Sports Law Blog
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Saturday, September 02, 2017
Some thought Goodell and the NFL would learn from its mistakes in Deflategate. After all, but for his Hail Mary to the Second Circuit, things looked mighty grim for the Commissioner after Judge Berman’s decision in the District Court. But instead the NFL was so emboldened by its ultimate victory over the best quarterback in the league, it doubled down in imposing the six game suspension on the game’s top running back. Quite a marketing plan.
It’s not just that the investigation involved the actions of Mr. Elliot while he was technically still a college athlete and had not yet signed an NFL contract. It’s not just that the authorities investigating the incident at the time, when the facts were fresh, could not come to any conclusion one way or the other that wrongdoing had occurred.
In this case, the NFL assigned Kia Roberts alone the task of interviewing the complaining party and Ms. Roberts, a former New York Assistant District Attorney hired to be the NFL’s Director of Investigations, did not believe a suspension was warranted. The NFL did not ask for Ms. Roberts’ recommendation and, among other procedural missteps, did not give Mr. Elliot and his counsel the opportunity to confront the accuser, a basic tenet of due process.
The NFL did think that, by appointing Mr. Henderson to serve as the arbitrator instead of Mr. Goodell, it would eliminate any criticism that the Commissioner was cop, judge, jury and executioner. But Mr. Henderson, always a company man, was anything but an independent decision maker. Had they chosen someone outside the NFL cabal, they might have stood a better chance of not having the suspension suspended and ultimately revoked. But then, that independent arbitrator may have decided differently.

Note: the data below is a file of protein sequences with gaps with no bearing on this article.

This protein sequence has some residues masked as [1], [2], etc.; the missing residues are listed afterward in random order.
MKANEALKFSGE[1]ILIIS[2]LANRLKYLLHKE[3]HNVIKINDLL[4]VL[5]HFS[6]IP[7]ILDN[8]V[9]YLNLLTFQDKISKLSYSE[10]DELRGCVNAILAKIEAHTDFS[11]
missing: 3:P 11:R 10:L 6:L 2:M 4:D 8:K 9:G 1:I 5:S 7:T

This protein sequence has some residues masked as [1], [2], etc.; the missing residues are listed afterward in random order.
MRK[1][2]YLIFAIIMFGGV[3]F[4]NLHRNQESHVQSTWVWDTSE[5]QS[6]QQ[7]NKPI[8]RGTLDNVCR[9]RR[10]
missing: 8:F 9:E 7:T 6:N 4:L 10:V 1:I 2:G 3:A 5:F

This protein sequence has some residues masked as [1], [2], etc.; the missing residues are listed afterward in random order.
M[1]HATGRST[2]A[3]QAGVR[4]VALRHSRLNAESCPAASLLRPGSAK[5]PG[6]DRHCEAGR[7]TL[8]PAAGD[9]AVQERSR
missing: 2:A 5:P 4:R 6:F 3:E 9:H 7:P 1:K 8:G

Curiously, and as our colleague Dan Wallach predicted, Mr. Elliot and the NFLPA filed a petition to overturn the suspension in a Texas Federal District Court, a thousand or so miles from the Second Circuit’s jurisdiction, before the arbitration process was concluded, getting the jump on the NFL which had first filed against Brady the moment it was issuing its final ruling.
This time the argument may not be limited to this or that procedural defect at the arbitration, which allowed the Second Circuit to reverse what was surely Judge Berman’s correct result, considering there was actually no competent evidence that any footballs were deflated. Here, as well as in Deflategate, it is the ruling itself that is the best evidence that something is surely amiss in the manner in which the NFL conducts its arbitrations and disciplines its stars.